The article discusses a distinction between factual and modal notions, and corresponding generalizations, in social research. The discussion starts from the suggestion, made by Charles Ragin, that theoretical statements in social research most often can be formulated as statements about sets of cases and relations between such sets. In contrast to this view, it is argued that theoretical statements in social research often require modal notions referring to possibilities and probabilities which cannot be formulated as statements about sets of cases. In order to show this, the article reformulates Ragin’s set-theoretic approach in the conceptual framework of statistical variables. It is shown that this can be done for both crisp and fuzzy set versions of Ragin’s approach. The article then goes on to argue that social research is often interested in modal generalizations (probabilistic and deterministic rules) which require a fundamentally different conceptual framework. The article shows how such a framework can be defined, and finally indicates its usage for causal interpretations.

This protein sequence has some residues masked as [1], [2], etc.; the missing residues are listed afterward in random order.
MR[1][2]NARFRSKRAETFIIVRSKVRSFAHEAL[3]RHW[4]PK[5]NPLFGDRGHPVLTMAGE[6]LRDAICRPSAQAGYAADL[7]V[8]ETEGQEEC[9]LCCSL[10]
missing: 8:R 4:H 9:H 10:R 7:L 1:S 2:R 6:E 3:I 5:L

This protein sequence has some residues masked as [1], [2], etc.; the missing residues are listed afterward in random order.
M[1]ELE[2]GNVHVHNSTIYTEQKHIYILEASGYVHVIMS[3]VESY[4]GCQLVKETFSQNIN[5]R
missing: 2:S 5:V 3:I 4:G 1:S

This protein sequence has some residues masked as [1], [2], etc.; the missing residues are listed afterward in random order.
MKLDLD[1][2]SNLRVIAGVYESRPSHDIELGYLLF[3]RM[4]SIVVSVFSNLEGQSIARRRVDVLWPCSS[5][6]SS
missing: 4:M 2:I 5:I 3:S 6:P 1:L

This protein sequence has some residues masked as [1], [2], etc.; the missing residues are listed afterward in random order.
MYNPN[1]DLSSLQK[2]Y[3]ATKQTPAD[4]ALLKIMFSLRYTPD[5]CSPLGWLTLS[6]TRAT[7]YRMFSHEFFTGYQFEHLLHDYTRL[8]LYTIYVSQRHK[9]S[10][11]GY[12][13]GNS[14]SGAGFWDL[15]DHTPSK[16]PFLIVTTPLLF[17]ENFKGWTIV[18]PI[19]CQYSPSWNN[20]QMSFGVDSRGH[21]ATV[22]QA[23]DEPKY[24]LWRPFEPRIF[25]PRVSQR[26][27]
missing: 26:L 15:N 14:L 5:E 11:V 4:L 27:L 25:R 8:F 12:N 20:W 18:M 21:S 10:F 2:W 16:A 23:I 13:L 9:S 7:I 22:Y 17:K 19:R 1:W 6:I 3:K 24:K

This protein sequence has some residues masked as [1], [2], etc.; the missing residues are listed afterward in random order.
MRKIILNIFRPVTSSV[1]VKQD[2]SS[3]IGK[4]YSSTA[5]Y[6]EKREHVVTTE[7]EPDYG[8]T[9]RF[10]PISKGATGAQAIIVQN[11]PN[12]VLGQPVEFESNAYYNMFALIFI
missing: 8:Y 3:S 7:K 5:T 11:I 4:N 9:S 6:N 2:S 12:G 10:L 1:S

Quality & Quantity – Springer Journals
Published: Oct 2, 2012
It’s your single place to instantly
discover and read the research
that matters to you.
Enjoy affordable access to
over 18 million articles from more than
15,000 peer-reviewed journals.
All for just $49/month
Query the DeepDyve database, plus search all of PubMed and Google Scholar seamlessly
Save any article or search result from DeepDyve, PubMed, and Google Scholar... all in one place.
Get unlimited, online access to over 18 million full-text articles from more than 15,000 scientific journals.
Read from thousands of the leading scholarly journals from SpringerNature, Elsevier, Wiley-Blackwell, Oxford University Press and more.
All the latest content is available, no embargo periods.
“Hi guys, I cannot tell you how much I love this resource. Incredible. I really believe you've hit the nail on the head with this site in regards to solving the research-purchase issue.”Daniel C.
“Whoa! It’s like Spotify but for academic articles.”@Phil_Robichaud
“I must say, @deepdyve is a fabulous solution to the independent researcher's problem of #access to #information.”@deepthiw
“My last article couldn't be possible without the platform @deepdyve that makes journal papers cheaper.”@JoseServera